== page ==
Religious freedom at Sri Lanka schools under spotlight
ECONOMYNEXT- Sri Lanka’s public education system requires reforms to ensure that the freedom to choose and practice one’s religion or belief is protected, a UN Special Rapporteur said.
“The education sector requires reform,” Special Rapporteur on Freedom of Religion or Belief Ahmed Shaheed told reporters in Colombo during a recent visit.
He said that the Sri Lankan government should not be in the business of forcing students to choose one of the four main religions (Buddhism, Islam, Hinduism and Christianity) and study them for 11 years.
Students are forced to sit for one of the four religion papers at the Ordinary Level examinations, the main school qualification given at the end of Grade 11 in Sri Lanka.
Sri Lanka has been wracked by religious and ethnic strife for several decades. The origins of Sri Lanka’s current education system lay in a denominational school system started by the British with partial state funding.
In some schools, especially in rural areas, only one religion followed by the majority community in the region is taught.
Students are also made to take part in religious activities of a religion offered in schools, robbing the freedom to choose and study Judaism, Shintoism, Rastafarianism, Paganism, Scientology or no religion at all.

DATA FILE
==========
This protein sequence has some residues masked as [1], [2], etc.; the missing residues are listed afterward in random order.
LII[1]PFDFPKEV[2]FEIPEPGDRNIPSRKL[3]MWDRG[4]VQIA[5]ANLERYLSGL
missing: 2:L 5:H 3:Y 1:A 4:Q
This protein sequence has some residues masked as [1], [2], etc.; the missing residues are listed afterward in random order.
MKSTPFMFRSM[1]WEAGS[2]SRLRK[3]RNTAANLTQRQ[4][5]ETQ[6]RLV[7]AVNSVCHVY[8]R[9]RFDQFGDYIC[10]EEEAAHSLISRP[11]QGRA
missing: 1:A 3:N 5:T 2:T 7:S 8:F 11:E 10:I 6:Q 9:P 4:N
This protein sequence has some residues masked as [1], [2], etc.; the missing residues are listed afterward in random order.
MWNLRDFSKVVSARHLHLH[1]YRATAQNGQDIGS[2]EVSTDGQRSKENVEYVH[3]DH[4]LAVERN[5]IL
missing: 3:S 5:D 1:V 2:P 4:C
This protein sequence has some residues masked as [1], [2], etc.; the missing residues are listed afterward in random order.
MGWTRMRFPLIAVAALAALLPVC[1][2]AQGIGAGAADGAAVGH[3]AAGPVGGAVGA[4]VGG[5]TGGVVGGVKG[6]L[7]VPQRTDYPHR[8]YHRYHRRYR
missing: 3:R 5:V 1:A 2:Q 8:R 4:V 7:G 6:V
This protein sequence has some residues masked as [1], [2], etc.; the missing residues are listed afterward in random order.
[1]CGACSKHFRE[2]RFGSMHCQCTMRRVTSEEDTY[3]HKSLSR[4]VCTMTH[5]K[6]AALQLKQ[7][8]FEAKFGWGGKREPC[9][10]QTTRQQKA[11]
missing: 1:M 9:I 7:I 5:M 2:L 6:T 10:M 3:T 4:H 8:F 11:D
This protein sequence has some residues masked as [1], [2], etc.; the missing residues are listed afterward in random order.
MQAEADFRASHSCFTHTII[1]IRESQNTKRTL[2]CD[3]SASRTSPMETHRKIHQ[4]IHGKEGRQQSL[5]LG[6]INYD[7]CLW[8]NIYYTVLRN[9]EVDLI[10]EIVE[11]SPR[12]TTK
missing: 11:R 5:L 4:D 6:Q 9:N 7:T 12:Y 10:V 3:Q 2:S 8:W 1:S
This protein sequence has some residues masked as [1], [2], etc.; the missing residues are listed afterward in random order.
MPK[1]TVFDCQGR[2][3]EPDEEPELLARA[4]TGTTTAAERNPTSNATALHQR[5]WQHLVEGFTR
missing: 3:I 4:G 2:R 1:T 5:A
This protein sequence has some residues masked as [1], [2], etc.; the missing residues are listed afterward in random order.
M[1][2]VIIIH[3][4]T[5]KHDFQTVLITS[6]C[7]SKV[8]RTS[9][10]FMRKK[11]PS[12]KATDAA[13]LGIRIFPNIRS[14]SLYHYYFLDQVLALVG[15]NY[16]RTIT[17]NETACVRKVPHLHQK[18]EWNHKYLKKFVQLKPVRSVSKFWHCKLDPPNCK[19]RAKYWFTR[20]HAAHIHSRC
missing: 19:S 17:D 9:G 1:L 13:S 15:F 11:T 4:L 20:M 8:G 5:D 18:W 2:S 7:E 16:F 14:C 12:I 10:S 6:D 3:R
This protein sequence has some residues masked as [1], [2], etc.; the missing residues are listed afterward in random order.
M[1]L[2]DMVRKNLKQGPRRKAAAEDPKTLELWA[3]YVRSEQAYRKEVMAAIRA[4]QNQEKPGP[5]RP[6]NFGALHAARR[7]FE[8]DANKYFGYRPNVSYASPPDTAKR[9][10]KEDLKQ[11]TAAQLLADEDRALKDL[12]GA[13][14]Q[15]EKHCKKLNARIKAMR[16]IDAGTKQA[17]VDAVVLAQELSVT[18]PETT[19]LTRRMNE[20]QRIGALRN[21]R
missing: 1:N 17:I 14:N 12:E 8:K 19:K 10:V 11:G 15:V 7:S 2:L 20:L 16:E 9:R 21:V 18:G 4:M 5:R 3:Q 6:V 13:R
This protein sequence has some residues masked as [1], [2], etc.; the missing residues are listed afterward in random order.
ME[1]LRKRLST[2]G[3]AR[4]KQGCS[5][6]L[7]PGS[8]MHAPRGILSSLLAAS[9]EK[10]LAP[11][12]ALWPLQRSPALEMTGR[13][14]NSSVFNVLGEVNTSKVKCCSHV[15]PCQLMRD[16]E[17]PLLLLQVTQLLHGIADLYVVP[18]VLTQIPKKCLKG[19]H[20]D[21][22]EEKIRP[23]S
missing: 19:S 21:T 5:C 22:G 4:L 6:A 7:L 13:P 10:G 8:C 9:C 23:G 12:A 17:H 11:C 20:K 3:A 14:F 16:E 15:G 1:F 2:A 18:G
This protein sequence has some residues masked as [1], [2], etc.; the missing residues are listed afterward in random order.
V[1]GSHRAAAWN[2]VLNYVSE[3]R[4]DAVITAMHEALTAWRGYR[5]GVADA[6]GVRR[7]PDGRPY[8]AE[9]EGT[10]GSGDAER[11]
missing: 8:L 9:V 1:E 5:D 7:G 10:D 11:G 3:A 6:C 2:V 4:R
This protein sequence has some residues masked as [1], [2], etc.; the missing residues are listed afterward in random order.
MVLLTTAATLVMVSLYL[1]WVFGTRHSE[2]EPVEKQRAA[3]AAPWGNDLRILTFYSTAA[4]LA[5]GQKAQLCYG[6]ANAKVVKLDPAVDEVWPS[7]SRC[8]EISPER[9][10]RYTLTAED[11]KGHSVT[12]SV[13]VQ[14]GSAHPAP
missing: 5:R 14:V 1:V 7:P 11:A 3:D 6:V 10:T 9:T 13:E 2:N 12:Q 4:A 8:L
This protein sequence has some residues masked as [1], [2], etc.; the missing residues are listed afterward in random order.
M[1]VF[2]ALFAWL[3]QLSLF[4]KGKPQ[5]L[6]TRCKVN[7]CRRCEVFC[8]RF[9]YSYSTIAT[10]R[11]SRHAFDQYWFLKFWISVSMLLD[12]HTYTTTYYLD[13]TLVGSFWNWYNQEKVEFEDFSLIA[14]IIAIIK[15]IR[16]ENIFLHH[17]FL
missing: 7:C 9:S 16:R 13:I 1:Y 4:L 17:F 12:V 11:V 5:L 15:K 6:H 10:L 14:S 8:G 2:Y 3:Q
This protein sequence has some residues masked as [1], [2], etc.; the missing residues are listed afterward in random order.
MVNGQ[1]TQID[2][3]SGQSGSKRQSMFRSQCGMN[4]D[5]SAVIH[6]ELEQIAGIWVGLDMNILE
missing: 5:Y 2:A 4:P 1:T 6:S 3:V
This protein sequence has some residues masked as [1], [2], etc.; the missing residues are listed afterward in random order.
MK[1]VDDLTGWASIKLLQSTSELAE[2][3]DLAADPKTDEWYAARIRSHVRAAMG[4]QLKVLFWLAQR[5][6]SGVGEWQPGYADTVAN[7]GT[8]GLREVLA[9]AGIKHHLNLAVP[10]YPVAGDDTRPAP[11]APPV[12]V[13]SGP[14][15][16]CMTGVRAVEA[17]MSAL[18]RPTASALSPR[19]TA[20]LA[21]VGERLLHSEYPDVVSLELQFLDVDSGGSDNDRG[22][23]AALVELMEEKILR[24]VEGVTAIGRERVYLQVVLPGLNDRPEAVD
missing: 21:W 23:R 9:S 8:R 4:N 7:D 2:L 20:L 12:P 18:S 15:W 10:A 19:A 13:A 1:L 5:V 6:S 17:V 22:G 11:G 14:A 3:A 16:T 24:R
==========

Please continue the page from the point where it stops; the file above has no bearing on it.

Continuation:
However, parents or students of such different religions must pay the same taxes as those following the four main religions to fund public schools.
“Indoctrinating into a religious tradition should be voluntary, and there should be no coercion at all on the part of the state,” Shaheed said.
“There’s bad practice here. Having an opt-out system is not as good as having an opt-in system.”
“An opt-out system would be in a class of say thirty students, one person says, ‘I’m an atheist, I’m a rationalist, I’m this, I’m that’ and steps out of the classroom and gets stigmatized by the rest.”
“The opt-in system will be asking ‘which of these classes would you like to take part in?’ and they can choose Islam or whatever class they want.”
“There should be attempts to protect the freedom to choose and the freedom of parents to ensure that their children are raised in a faith of their choosing, and not of the government or schools choosing and also to ensure that they opting out does not stigmatise them in the classroom.”
“The state may of course, in many ways, teach religions, so that students have an understanding of different religions, so they don’t become victim to fear and prejudice that some people might exploit if there was no awareness of different religions.”
Private schools may choose their own form of religious education, he said.
Shaheed said providing an all-round education of various religions would be ideal for a multi-ethnic, multi-religious country such as Sri Lanka.
“Curriculum should include knowledge of other religions taught in a neutral, objective way, so they can get an understanding about different religions, what they are about, so that they understand different ways.”
Shaheed said that there is simmering ethno-religious tensions, fueled by extremist thinking of fear against other religions.
He said that these tensions have been present even before the Easter Sunday attacks. (Colombo/Sep01/2019)
Jehan Perera - Executive Director National Peace Council